Those who get bit by the teaching bug and want to teach adults may have trouble deciding where they want to teach – at a community college, a technical college, or a university. As a teacher at both community colleges and technical colleges for over 10 years, I’ve discovered a number of perks to teach at a community college, but they all boil down to one main reason: the community college allows instructors to be student-focused.
Smaller Class Size
According to education.com, the average size of a community college class is between 25 and 40 students, although some may be even smaller. This lets the instructors get to know their students and really connect with them. Instead of having a huge class with nameless student, instructors can learn their students’ names and their needs. Instructors can be available to help when students are struggling, letting the instructors feel as if they are truly making a difference in their students’ lives.
Developmental and Continuing Education
Community colleges generally offer developmental and continuing education classes. Developmental classes give teachers a chance to really hone their teaching skills, helping students who wouldn’t be able to attend a university because of their lack of basic skills and knowledge. Developmental classes are often considered “gatekeeper” classes in that students who can’t pass them can’t make it through their degree program. Teaching at a community college means that you may be able to help those students make it through and achieve more in their lives. In addition, many teachers, especially in the arts, may choose to make their classes open to both credit and continuing education students, allowing both degree-seeking and non-degree seeking students to benefit.
Teaching Instead of Researching
Since the focus in the community college is on students, faculty members aren’t required to “publish or perish.” While instructors can and often do like to spend their time doing research and writing for publication, it is not a requirement at most community colleges.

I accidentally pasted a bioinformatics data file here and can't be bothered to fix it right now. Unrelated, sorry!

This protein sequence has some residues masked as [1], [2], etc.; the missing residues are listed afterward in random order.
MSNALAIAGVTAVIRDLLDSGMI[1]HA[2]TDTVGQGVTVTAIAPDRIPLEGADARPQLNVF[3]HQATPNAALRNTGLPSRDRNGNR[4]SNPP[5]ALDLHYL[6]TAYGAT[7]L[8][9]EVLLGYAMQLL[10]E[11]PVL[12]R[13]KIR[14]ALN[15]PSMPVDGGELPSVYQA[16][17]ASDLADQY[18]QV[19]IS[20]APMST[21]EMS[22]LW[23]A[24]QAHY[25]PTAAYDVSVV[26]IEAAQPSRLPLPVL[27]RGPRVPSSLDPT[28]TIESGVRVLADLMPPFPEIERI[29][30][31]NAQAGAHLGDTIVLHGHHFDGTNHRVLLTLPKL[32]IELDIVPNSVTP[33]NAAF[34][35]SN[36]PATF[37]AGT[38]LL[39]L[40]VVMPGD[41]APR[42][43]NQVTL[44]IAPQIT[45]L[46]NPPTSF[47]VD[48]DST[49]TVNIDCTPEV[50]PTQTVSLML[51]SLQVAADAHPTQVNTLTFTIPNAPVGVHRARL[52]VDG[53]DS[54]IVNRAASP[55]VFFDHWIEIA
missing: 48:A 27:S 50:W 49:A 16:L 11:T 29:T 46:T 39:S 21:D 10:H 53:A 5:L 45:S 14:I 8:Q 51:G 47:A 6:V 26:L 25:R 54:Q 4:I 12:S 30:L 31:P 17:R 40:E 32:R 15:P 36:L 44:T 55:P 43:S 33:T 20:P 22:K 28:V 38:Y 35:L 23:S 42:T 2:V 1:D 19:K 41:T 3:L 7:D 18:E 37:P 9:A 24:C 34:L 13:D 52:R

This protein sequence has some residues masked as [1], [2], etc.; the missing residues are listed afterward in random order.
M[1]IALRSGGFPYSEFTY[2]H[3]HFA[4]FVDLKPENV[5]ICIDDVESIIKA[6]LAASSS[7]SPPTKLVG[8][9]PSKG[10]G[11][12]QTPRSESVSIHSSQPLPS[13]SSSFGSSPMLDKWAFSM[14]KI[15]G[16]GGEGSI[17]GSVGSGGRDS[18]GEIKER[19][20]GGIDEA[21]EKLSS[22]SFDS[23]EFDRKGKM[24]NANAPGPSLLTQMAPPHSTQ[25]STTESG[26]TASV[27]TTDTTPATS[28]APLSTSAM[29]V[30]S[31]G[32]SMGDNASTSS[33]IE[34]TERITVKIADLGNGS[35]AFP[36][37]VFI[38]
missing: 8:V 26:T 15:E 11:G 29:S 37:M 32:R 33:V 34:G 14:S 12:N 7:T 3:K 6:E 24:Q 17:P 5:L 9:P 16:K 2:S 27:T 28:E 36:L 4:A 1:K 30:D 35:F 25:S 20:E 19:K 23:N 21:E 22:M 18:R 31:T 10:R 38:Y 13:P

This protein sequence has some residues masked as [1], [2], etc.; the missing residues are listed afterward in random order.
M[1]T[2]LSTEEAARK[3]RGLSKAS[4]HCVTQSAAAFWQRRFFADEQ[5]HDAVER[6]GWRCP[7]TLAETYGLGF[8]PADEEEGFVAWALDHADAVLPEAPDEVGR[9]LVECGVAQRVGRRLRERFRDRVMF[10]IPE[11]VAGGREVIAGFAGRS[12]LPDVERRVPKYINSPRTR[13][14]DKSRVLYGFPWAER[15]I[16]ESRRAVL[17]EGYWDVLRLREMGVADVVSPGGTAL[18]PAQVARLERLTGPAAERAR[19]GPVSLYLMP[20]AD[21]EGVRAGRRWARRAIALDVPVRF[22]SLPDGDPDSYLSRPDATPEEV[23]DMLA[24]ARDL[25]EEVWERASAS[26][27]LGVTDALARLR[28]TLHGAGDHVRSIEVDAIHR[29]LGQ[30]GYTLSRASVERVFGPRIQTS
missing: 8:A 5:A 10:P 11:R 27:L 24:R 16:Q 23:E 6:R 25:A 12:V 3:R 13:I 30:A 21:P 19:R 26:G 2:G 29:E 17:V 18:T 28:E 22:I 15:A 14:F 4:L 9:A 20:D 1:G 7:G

As per The Association of Non-Traditional Students in Higher Education (ANTSHE), non-traditional students generally delay enrollment into college, not going straight from high school. They generally attend part-time for at least part of the year, work full-time, and may not be eligible for financial aid because they are considered “financially independent.” In most cases, the non-traditional student also has a family or may be a single parent. Community colleges tend to have a high percentage of non-traditional students. Faculty members may enjoy teaching these older students – they tend to be more responsible and self-motivated to complete college. They often have returned to school in order to change careers or because they have realized their need for an education to advance in their field, so they will be interested in what their instructors say, and they can bring their own real-world experience to the classroom. Since many of them are paying for their classes out of pocket, they also tend to take their work and their grades more seriously.
Good Vacation Time
Unlike some jobs where you slowly build your vacation or only get off for a week a year, teachers at community colleges are set. Some teachers may choose to have a 9-month contract, allowing them to take summers off, but even with a 12-month contract, instructors still get time off over Spring Break, Christmas/Holiday Break, and other holidays. In addition, some community colleges have reduced hours over the summer or even get Fridays off over the summer months due to the reduced class load. In many cases, instructors can set their own hours, often only having to be on campus for 30 hours a week.
Community colleges often do not have requirements for tenure that are as stringent as those of universities. In some cases, all teaching positions are eligible for tenure, and some schools even go so far as to automatically grant tenure once an instructor has held a position for a certain number of years.
Community colleges are often more willing to hire those with Master’s degrees, as opposed to PhDs or other terminal degrees, like a Master’s of Fine Arts. Some teaching jobs at community colleges only require Bachelor’s degree. They can be an excellent place to start out and get teaching experience, even if you aren’t intending to stay there forever.
Unfortunately, teaching at a community college isn’t all wine and roses. There is often less administrative staff, such as secretaries, which means that faculty may have to spend their own time making photo copies and printing things out for their classes. While there are often student workers, there may be more turn-over of the student workers since most students complete their degree in three or less years. Another negative is that faculty members at community colleges do not have teaching assistants. This means that the faculty members generally must grade all the work from their students, teach all their classes themselves, and do all their own online set-up
(when necessary). These additional responsibilities on the part of the faculty members lead to the faculty members not having time to do research or pursue further education as teaching can be far more than a 40 hour a week job.
Mklow1 on February 25, 2013:
Great article! It is strange because I have been considering going back to school and getting my MBA so I can teach. I have been struggling to decide if I will pursue my phd, but I really just want to teach and do research at my leisure. This gives me something to add to my pros and cons list. Thanks.